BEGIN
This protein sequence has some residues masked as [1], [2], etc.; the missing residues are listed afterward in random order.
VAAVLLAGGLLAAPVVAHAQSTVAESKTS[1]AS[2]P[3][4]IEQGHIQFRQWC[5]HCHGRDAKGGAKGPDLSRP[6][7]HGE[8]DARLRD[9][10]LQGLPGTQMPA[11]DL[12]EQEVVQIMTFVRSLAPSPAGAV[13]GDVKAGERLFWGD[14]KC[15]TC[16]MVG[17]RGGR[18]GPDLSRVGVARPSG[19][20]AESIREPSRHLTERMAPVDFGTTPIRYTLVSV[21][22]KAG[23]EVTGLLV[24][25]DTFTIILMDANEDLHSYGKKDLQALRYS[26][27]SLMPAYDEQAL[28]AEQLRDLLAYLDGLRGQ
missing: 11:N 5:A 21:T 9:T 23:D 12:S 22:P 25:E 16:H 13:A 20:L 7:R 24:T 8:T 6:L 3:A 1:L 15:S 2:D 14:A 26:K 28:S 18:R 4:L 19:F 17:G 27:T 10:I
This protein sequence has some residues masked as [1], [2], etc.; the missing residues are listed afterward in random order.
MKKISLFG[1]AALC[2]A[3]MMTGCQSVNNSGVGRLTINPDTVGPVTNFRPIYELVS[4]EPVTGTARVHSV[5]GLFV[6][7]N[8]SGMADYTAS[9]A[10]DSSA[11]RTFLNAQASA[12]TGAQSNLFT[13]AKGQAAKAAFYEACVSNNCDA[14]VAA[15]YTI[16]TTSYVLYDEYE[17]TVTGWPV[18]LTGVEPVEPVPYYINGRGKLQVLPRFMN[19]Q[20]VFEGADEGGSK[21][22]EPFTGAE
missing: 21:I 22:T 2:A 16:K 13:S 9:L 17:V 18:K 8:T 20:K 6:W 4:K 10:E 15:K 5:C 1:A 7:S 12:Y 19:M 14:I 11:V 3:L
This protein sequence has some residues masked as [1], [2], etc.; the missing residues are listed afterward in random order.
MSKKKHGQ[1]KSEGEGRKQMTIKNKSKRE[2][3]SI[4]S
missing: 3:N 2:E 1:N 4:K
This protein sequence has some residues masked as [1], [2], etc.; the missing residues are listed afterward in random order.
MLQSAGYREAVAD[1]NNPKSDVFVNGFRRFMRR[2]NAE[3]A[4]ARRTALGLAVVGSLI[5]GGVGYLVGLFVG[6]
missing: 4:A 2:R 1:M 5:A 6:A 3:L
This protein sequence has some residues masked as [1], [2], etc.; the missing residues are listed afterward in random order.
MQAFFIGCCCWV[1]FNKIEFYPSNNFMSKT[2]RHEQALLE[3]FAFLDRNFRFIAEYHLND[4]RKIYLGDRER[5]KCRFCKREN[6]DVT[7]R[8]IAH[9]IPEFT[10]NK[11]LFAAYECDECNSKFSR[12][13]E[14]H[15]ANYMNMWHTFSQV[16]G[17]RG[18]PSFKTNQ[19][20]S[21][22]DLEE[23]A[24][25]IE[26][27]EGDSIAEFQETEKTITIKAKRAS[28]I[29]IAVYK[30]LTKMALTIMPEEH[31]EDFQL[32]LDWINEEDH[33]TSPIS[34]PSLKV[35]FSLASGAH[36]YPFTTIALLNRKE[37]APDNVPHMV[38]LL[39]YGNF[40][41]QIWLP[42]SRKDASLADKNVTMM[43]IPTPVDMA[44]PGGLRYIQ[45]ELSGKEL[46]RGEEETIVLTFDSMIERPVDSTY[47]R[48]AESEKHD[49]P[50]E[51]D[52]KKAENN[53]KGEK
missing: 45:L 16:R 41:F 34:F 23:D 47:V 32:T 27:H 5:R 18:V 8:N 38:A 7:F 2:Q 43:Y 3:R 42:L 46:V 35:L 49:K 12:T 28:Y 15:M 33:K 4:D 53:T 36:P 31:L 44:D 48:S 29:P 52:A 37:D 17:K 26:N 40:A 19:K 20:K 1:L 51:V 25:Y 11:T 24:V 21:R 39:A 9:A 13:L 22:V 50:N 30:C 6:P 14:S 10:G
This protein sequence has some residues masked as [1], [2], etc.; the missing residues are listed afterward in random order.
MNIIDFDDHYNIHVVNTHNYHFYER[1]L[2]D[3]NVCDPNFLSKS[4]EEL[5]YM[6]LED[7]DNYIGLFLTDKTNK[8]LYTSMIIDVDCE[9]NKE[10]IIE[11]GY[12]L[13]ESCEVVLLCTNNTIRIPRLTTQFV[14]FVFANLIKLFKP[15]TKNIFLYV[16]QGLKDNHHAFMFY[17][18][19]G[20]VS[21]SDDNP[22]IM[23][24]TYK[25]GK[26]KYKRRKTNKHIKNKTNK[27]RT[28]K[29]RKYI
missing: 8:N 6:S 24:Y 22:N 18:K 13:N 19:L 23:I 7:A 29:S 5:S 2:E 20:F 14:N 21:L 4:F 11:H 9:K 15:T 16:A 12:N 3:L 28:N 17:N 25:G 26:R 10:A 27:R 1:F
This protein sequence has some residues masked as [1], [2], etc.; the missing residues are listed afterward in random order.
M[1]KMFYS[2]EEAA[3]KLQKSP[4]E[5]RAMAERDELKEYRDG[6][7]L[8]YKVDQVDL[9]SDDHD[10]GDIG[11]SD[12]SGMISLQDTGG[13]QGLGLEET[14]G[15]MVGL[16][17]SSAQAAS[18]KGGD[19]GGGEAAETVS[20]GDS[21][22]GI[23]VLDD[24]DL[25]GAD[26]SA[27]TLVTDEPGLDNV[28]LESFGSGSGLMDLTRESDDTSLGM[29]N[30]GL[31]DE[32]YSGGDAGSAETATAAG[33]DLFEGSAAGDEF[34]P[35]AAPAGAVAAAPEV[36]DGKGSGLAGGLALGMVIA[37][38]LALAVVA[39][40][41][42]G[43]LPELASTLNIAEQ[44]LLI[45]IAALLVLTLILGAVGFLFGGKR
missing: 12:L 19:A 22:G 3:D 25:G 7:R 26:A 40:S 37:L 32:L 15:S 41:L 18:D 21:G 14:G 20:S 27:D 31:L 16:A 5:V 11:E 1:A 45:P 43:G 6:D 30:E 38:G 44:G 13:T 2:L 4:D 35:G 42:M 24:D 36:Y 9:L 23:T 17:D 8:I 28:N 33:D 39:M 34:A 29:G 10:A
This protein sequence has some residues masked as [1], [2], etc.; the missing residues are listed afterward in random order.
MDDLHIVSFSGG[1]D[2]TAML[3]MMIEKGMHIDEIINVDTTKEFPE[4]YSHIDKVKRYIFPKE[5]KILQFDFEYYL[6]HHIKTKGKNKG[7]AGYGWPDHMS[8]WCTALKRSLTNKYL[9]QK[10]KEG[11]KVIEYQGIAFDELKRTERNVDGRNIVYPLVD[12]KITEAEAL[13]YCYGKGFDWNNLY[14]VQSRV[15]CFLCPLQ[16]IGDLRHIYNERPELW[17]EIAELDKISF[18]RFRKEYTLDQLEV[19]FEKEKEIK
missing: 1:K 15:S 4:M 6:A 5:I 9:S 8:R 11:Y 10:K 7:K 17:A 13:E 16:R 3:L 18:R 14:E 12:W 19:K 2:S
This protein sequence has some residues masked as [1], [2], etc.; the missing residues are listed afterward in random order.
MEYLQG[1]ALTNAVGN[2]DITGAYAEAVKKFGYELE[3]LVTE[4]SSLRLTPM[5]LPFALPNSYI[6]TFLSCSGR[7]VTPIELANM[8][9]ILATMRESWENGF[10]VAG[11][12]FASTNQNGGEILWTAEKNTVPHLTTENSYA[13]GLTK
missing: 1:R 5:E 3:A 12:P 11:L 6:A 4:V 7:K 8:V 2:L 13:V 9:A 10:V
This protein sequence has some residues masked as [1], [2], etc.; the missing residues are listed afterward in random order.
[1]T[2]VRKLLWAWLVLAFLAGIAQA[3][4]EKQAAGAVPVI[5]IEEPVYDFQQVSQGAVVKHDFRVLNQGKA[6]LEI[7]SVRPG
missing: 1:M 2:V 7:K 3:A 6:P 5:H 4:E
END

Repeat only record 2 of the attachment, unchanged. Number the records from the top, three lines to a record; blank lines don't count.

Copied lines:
This protein sequence has some residues masked as [1], [2], etc.; the missing residues are listed afterward in random order.
MKKISLFG[1]AALC[2]A[3]MMTGCQSVNNSGVGRLTINPDTVGPVTNFRPIYELVS[4]EPVTGTARVHSV[5]GLFV[6][7]N[8]SGMADYTAS[9]A[10]DSSA[11]RTFLNAQASA[12]TGAQSNLFT[13]AKGQAAKAAFYEACVSNNCDA[14]VAA[15]YTI[16]TTSYVLYDEYE[17]TVTGWPV[18]LTGVEPVEPVPYYINGRGKLQVLPRFMN[19]Q[20]VFEGADEGGSK[21][22]EPFTGAE
missing: 21:I 22:T 2:A 16:K 13:S 9:L 17:V 18:K 8:T 20:K 6:W 4:K 10:E 15:K 5:C 1:A 7:S 12:Y 19:M 14:I 11:V 3:L